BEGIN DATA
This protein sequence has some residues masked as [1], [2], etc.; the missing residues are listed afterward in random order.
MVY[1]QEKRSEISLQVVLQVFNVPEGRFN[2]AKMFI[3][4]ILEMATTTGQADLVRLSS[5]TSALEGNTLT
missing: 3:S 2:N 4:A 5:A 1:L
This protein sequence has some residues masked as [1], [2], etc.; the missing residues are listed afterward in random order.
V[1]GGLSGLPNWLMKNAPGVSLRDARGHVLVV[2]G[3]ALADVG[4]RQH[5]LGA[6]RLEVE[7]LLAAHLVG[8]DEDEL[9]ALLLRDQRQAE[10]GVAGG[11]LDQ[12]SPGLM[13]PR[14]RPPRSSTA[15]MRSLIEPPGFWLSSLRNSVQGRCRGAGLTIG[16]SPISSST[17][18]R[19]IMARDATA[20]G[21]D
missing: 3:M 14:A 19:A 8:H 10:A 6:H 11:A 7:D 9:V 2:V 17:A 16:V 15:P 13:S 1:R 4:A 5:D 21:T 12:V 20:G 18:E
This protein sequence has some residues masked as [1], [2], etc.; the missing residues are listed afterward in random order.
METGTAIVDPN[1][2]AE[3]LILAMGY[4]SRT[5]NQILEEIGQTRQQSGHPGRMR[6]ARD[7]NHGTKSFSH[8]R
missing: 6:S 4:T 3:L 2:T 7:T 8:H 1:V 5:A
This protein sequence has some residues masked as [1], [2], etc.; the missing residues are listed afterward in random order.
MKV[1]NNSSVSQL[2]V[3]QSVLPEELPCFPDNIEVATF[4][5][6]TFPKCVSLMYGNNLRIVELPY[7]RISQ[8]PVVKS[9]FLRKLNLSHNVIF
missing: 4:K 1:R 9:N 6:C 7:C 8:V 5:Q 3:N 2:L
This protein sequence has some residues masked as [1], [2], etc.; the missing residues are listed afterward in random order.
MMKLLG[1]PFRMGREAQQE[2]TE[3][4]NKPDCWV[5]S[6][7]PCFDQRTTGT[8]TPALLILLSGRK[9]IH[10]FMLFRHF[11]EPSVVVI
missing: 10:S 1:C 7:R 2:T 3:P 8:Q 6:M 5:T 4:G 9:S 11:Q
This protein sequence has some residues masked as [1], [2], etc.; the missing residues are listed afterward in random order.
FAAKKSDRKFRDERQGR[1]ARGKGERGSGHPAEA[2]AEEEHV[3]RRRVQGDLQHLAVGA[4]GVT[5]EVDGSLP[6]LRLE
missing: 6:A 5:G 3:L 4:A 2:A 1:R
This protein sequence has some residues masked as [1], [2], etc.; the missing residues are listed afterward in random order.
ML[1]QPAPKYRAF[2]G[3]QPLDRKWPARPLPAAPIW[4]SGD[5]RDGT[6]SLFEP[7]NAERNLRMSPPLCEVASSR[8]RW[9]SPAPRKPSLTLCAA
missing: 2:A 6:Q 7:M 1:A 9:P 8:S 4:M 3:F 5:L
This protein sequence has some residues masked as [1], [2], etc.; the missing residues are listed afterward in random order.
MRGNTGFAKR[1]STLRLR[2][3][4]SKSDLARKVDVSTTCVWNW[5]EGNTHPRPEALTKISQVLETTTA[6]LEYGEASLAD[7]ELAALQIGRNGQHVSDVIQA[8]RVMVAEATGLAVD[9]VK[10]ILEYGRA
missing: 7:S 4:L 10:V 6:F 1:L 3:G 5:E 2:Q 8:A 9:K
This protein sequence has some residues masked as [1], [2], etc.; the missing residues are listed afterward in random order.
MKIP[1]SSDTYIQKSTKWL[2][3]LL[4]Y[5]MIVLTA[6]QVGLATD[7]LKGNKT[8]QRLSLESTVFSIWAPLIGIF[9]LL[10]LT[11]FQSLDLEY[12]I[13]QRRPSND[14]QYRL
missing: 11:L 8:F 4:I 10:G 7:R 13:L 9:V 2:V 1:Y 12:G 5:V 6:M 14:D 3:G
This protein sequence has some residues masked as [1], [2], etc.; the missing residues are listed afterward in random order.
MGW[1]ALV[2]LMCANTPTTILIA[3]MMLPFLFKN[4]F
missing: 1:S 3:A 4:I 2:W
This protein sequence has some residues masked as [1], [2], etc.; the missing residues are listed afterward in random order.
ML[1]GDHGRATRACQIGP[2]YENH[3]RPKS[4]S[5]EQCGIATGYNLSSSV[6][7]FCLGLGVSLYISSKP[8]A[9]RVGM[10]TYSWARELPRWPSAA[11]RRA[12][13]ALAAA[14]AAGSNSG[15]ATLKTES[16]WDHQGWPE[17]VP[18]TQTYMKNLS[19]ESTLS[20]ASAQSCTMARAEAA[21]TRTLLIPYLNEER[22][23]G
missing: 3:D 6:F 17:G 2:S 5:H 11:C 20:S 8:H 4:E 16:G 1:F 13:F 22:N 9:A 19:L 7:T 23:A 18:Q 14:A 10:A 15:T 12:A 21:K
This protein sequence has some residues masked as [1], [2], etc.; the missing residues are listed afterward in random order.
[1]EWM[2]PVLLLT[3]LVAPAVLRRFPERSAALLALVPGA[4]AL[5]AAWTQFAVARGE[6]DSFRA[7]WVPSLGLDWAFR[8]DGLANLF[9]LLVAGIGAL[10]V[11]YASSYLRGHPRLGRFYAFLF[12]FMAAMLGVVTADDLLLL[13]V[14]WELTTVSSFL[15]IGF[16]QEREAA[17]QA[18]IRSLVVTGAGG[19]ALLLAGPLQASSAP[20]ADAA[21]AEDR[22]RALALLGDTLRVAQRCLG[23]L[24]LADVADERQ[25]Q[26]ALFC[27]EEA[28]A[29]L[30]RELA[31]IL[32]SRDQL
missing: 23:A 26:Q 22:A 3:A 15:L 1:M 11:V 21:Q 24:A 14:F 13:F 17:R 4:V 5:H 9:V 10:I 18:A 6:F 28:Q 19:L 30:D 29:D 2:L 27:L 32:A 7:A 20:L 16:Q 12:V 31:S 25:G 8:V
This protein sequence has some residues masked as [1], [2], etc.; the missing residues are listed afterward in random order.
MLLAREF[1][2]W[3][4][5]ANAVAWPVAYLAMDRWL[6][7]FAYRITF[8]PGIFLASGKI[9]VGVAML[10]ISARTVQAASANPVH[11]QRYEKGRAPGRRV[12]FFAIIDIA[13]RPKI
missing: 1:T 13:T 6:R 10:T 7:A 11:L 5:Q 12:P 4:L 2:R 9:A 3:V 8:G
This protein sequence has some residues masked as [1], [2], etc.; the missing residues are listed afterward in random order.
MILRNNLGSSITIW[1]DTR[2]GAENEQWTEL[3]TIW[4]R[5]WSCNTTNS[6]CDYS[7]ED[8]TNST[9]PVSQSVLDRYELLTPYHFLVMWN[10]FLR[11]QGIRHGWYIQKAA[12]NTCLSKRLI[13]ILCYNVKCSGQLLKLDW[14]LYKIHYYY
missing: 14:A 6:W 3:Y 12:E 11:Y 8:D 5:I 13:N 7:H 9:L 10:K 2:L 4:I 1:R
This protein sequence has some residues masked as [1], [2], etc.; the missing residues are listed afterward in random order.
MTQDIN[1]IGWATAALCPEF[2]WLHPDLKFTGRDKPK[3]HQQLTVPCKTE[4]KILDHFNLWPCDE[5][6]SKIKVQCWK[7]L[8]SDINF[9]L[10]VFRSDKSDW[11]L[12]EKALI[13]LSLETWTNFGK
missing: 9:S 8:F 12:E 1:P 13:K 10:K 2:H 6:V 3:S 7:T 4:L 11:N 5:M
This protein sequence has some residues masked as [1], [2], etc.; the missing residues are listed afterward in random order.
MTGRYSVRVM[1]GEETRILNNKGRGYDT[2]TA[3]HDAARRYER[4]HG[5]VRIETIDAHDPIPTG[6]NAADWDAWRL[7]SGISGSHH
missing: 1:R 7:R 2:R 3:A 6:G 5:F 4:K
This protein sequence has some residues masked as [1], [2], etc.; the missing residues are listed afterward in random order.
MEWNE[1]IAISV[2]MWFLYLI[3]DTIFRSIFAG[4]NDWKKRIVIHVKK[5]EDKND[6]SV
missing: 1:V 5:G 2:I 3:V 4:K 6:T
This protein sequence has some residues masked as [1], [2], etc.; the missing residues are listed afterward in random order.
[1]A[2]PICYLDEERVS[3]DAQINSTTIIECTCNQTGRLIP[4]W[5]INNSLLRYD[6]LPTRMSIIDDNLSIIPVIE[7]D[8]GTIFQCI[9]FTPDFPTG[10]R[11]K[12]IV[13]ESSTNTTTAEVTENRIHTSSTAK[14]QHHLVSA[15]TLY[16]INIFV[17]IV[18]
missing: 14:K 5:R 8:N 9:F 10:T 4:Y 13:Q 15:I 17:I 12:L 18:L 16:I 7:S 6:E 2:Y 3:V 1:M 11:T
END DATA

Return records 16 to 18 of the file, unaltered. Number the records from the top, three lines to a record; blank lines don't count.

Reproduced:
This protein sequence has some residues masked as [1], [2], etc.; the missing residues are listed afterward in random order.
MTGRYSVRVM[1]GEETRILNNKGRGYDT[2]TA[3]HDAARRYER[4]HG[5]VRIETIDAHDPIPTG[6]NAADWDAWRL[7]SGISGSHH
missing: 1:R 7:R 2:R 3:A 6:G 5:F 4:K
This protein sequence has some residues masked as [1], [2], etc.; the missing residues are listed afterward in random order.
MEWNE[1]IAISV[2]MWFLYLI[3]DTIFRSIFAG[4]NDWKKRIVIHVKK[5]EDKND[6]SV
missing: 1:V 5:G 2:I 3:V 4:K 6:T
This protein sequence has some residues masked as [1], [2], etc.; the missing residues are listed afterward in random order.
[1]A[2]PICYLDEERVS[3]DAQINSTTIIECTCNQTGRLIP[4]W[5]INNSLLRYD[6]LPTRMSIIDDNLSIIPVIE[7]D[8]GTIFQCI[9]FTPDFPTG[10]R[11]K[12]IV[13]ESSTNTTTAEVTENRIHTSSTAK[14]QHHLVSA[15]TLY[16]INIFV[17]IV[18]
missing: 14:K 5:R 8:N 9:F 10:T 4:Y 13:Q 15:I 17:I 12:L 18:L 16:I 7:S 6:E 2:Y 3:V 1:M 11:T